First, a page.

2) “Love as a metaphor of translation, translation as a metaphor of love” this statement brought to mind what Lawrence Durrell said about his tetralogy, The Alexandria Quartet “The four novels are an exploration of relativity and the notions of continuum and subject–object relation, with modern love as the subject.” Have you read this book and what did you mean by “love as a metaphor"?
I remember having loved Durrell’s project, though actually I didn’t read the four books. But yes, I do think that love can be an outstanding literary laboratory, since indoors (and in bed) we can intensively observe any conflict, including social or political ones. Regarding Traveller of the Century, the novel tells a love story between two translators, Sophie and Hans, who can’t stop translating everything: words, gestures, intentions, silences. In the beginning, they don’t know that the other is a translator too, but they connect through their obsessively translating approach to reality. They start to get more intimate, until they settle the routine of locking themselves in a bedroom in order to translate poems and fuck, fuck and translate poems (not a bad plan I think!). And they start to realize how similar can love and translation be. Loving someone implies putting the other person’s words into ours; struggling to completely understand them and (unavoidably) misunderstanding them; founding a common, fragile language. Whereas translating a text implies a deep desire towards it; a need of possessing it and cohabiting with it; and both (translator and translated one) end transformed.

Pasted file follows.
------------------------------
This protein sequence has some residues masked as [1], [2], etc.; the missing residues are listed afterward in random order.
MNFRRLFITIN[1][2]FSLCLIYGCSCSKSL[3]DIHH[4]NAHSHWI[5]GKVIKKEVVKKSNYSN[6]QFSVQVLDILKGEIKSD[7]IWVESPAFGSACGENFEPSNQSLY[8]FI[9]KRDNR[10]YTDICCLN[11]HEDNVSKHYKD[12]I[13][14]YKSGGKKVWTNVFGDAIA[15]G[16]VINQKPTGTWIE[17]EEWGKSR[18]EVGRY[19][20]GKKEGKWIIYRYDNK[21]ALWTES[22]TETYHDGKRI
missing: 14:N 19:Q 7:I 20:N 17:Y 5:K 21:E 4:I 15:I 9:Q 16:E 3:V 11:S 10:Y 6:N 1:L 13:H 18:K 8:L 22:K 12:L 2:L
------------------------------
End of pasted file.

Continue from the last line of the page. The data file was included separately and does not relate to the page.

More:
3) Your Blog Microrréplicas, has been described as one of the best literary blogs in the Spanish language, how do you see the role of blogs in promoting works of literature and how do they compare with more traditional methods of promotion?
New (and free, it is democratic) ways of promotion are great, but I’m much more interested on the literary possibilities of blog and digital formats. I mean, blogs and others can be also daily writing experiments. They allow us to rethink the limits of what can or can’t be said (a friend of mine once told me: “the day I opened my blog, I felt that I had bought myself a whole newspaper”) and, even more excitingly, the inner limits of formal genres: very often I’m not sure if what I’ve posted is a column, a story, a mini essay, a prose poem. I consider my blog as a part of my literary work, neither below nor above the books. In fact, I don’t believe in the opposition between digital and traditional. What fascinates me is precisely the dialogue between both media. Internet is also a mine of memory (which includes all our analogical past) and an infinite machine of re-reading the tradition from a fresh point of view.